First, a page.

Thee Oh Sees have been the best band in America for so long it must be boring to them. It’s damn near getting boring for me. Floating Coffin is reliably excellent. It’s not perfect. It doesn’t have a fuuuuck yessssss moment on it. It’s the current newest record by the best band in America. The one with the strawberries and eyeballs and teeth on it. I don’t, and I’m guessing most people with an interest in it also won’t, have any idea what to do with it, other than to file it away in my ever-largening “O” section, and break it out again for the next time I play a game of rank the Oh Sees albums. Floating Coffin is battling for a fifth place that as a first place would be the envy of many, many lesser bands.
The good news is after they went full pop-experimentalist with Putrifiers II last year and still didn’t become the gigantic cultural force we’ve always expected them to maybe become, the whole will-they won’t-they tension eased a bit. We already knew who Thee Oh Sees were, but last year who Thee Oh Sees are going to be snapped into focus. They will go down in history as a medium-sized cultural force with many devoted adherents, a few naysaying backlashers, and many more who shrug and walk away. Their cult will grow and intensify, and many will discover an impulse to claim an earlier than is strictly true membership in it, as if such meaningless distinctions as “since OCS” might buy a cup of coffee’s worth of social capital. This tendency to gravitate towards brainless worship on the part of the “hardcore” constituency will be annoying enough to keep the mildly curious at arm’s length, through no fault of their own.
So it’s won’t-they be the biggest, and will-they be the best. Which is great. We can all put the binoculars down and enjoy. Now the only remaining question about the Oh Sees as a creative entity is the shape of their denouement. Will they split up and pursue intertwining “solo” careers wherein Brigid Dawson haunts us forever with a Marble Index (the limited-edition flexi of “There Is A Balm In Gilead” hints at the plausibility of this) and John Dwyer pulls a Transformer out of his ass and becomes royalty and lapses into a languid state of non-production punctuated by a series of insane-seeming instant guaranteed failures, such as collaborating with Missy Elliot on a country album? Will Dwyer finally form the neo-garage Travelling Wilburys with Ty Segall and Mikal Cronin and Kyle “King Tuff” Thomas? Will there be drama and hurt feelings and success panic and drug abuse and bizarre Axl Rose rock and roll attitude problems? Will the Oh Sees stick together and just keep on releasing new records into prolific infinity like the similarly cultish Guided By Voices, with maybe an occasional five year break in there from which they will return invigorated and purposeful?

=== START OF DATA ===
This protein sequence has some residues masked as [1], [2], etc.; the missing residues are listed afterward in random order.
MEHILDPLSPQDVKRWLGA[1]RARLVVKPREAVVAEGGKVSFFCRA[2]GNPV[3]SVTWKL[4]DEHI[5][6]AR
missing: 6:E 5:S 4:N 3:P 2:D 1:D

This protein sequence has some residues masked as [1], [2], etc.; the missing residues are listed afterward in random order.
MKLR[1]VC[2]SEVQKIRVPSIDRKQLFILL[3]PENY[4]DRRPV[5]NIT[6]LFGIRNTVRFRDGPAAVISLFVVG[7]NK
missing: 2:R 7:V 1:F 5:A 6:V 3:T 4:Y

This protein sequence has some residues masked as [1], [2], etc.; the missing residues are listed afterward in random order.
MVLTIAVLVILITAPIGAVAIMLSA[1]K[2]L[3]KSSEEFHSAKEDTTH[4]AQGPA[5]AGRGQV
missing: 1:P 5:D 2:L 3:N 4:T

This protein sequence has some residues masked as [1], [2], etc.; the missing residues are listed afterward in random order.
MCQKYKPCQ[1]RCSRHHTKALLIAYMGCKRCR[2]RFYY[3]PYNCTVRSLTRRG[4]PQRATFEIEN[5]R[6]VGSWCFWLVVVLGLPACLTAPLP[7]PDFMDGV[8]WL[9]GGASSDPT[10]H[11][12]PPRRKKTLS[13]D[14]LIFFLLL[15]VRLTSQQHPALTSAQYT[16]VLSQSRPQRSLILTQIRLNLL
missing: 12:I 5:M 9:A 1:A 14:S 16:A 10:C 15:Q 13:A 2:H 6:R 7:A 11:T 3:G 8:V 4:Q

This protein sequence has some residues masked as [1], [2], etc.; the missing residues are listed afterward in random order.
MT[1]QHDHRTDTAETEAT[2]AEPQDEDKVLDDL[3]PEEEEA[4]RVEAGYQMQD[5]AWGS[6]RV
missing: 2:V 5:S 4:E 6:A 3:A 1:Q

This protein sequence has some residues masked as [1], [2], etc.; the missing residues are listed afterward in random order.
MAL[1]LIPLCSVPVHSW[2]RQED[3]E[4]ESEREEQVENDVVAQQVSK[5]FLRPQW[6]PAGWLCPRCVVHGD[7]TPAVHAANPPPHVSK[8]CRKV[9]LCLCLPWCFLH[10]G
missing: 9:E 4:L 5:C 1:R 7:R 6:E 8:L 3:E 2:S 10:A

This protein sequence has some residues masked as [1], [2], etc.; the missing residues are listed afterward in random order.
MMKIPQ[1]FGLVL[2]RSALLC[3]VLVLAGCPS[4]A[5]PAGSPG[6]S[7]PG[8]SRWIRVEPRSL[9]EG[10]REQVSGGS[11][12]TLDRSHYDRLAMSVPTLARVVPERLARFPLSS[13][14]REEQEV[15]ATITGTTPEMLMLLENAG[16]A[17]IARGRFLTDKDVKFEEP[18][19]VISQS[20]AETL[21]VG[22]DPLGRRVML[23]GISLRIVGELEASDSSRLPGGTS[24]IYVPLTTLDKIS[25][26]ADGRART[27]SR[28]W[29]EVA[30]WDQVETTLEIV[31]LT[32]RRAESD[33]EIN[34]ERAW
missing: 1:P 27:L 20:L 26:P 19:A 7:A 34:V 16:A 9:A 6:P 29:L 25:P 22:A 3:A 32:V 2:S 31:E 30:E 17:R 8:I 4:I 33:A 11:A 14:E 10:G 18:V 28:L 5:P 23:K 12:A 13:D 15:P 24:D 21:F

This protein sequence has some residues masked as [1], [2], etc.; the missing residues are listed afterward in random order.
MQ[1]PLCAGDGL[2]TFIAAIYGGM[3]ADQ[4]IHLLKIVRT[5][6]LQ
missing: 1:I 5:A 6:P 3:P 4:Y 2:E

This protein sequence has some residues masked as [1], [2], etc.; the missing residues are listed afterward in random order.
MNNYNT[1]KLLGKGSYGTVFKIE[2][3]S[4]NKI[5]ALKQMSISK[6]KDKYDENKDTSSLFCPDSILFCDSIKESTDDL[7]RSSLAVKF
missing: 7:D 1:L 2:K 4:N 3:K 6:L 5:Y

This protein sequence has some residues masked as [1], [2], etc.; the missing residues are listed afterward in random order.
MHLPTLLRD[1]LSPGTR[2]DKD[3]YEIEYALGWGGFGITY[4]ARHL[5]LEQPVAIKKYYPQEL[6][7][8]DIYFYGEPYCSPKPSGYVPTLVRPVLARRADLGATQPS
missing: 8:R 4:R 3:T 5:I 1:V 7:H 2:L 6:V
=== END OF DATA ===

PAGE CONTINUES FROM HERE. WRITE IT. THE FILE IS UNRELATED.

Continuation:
Our dear Oh Sees are a likely candidate for the GBV option. The production models, aesthetic, and reception of the two entities all match pretty evenly up to this point. From now on we can greet new Thee Oh Sees releases with this is their this and this is their that album comparisons (this is their Earthquake Glue), and debate returns to form and departure points, and generally drop their name to make any strained, cred-grabbing metaphors in our lazy critical rhetoric, and it will work, like a tired old dog compulsively chasing a tennis ball. You know, like Guided By Voices. Just like Guided By Voices. A band I know about. Thee Oh Sees. Guided By Voices. And the same thing will happen to the fanbase: more and more people hopping off the bandwagon every year to buy houses and start families and stop giving a shit about anything dumb like this. The remaining bandwagon denizens will by percentage grow more intensely devoted and twitchy, loner cultural tourists showing up to the record store when there’s a new Oh Sees album and bugging the clerks with pseudo-academic analysis small talk about it while the eyerolling clerks are on the next thing which is the same thing but newer and less known.
I see my own fate in there. My own Floating Coffin, drawing me inexorably forward like an otherworldly monolith. Maybe that's the version of death they're talking about this time. It's always hard to tell.